An estimated 3.5 million women in LMICs suffer from untreated obstetrical fistula.
Obstetric Fistula: A Common Problem
Obstetric fistulas are a common affliction of pregnant women in the developing world who deliver their babies with no medical help. Most are young girls. After suffering many days of obstructed labor, the infant finally passes — dead. But this nightmare is only beginning.
The internal pressure caused by the baby’s head pushing against the woman’s pelvis causes the tissues to breakdown. This breakdown of tissues creates a hole between the birth passage and internal organs, such as the bladder or rectum. As a result, the woman is unable to hold her urine or bowel contents, causing constant leaking.
The social consequences are equally devastating. The woman is often rejected by her partner and family because of wetness, foul smell and inability to bear more children. Employment is denied and many will live and die homeless.
Obstetrical fistula does not occur in the United States due to the availability of routine medical care and trained doctors. However millions of women in developing countries suffer from this devastating condition. Because physicians and surgeons in developing regions have little or no experience with, and are completely untrained in fistula repair, there is an the enormous backlog of cases. Sadly, most cases are left un-repaired.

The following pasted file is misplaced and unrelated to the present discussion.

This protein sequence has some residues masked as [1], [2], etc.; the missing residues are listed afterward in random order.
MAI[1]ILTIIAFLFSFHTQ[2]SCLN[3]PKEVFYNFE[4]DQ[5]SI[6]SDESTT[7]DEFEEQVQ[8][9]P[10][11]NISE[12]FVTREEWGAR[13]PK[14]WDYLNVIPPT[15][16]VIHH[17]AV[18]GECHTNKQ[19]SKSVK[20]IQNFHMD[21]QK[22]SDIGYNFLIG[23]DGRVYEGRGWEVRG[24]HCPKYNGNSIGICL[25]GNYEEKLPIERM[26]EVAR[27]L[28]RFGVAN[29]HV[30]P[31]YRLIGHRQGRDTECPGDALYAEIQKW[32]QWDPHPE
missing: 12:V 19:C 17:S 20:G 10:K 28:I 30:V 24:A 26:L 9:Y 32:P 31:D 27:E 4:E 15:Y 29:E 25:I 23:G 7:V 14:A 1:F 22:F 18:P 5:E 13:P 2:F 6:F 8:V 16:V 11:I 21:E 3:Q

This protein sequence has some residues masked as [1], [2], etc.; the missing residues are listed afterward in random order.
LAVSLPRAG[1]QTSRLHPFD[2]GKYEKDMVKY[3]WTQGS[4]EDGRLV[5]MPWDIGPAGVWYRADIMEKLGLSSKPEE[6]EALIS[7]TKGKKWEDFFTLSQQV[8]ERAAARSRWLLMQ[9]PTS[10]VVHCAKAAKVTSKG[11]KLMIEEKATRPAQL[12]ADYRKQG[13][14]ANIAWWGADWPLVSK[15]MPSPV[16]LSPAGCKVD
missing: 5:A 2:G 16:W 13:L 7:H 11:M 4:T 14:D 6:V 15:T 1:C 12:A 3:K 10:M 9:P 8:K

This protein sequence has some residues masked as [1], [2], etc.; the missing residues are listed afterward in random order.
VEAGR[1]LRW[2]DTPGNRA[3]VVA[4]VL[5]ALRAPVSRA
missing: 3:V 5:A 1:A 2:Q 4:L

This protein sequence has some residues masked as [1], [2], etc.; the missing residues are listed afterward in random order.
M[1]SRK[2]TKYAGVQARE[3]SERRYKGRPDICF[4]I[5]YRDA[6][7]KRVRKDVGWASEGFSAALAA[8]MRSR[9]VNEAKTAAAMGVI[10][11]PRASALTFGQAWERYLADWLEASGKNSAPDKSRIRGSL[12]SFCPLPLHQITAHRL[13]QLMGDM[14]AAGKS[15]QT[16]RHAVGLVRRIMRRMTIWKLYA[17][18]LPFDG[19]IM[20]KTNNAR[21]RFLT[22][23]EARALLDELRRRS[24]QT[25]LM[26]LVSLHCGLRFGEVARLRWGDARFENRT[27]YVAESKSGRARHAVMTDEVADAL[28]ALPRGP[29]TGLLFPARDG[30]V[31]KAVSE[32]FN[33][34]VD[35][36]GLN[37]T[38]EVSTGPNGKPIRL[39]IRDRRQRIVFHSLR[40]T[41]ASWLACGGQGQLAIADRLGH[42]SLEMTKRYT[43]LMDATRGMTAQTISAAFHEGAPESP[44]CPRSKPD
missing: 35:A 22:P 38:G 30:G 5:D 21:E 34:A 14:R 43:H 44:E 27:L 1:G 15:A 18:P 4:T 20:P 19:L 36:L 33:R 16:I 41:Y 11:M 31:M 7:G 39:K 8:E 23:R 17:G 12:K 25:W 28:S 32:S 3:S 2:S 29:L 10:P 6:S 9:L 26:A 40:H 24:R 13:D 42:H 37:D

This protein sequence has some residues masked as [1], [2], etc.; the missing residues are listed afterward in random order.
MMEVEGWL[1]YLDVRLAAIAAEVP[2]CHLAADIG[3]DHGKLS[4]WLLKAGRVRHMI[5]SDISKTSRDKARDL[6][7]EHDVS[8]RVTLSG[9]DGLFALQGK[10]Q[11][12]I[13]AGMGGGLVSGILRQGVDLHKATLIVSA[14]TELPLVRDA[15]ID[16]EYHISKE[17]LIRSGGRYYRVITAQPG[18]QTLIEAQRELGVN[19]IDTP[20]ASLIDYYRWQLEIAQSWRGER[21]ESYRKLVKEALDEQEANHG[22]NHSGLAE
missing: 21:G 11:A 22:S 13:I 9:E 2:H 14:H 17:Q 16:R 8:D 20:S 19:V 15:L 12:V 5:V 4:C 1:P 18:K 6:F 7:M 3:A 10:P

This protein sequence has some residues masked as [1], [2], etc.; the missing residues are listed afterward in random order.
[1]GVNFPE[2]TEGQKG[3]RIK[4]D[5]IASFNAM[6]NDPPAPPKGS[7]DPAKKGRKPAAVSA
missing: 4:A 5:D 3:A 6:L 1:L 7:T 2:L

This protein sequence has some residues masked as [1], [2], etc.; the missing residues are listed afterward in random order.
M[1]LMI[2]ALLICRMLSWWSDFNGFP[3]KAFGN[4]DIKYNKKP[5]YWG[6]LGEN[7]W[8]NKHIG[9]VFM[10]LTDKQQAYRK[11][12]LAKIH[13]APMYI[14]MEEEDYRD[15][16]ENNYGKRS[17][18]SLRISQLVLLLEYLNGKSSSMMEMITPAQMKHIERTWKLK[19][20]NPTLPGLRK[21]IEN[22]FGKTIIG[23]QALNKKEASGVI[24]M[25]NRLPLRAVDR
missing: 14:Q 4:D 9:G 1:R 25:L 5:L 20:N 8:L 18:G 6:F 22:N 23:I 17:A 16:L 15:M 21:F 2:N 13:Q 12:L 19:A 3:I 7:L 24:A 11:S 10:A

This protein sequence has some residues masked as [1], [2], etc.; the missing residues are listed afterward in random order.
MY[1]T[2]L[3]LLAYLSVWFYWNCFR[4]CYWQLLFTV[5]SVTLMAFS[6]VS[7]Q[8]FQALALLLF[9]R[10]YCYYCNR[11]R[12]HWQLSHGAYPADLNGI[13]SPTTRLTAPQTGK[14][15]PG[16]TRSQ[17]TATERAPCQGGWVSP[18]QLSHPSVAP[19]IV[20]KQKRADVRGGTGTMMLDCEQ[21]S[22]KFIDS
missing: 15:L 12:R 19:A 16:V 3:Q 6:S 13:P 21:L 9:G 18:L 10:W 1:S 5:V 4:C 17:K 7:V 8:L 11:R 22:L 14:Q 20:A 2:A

But there is hope. Medical Simulation International intends to make surgical training universally accessible to all healthcare providers.
A fistula is a hole between any internal organ and the outside that should not exist.
Women in poor countries suffer from fistula as a result of labor complications which lead to incontinence.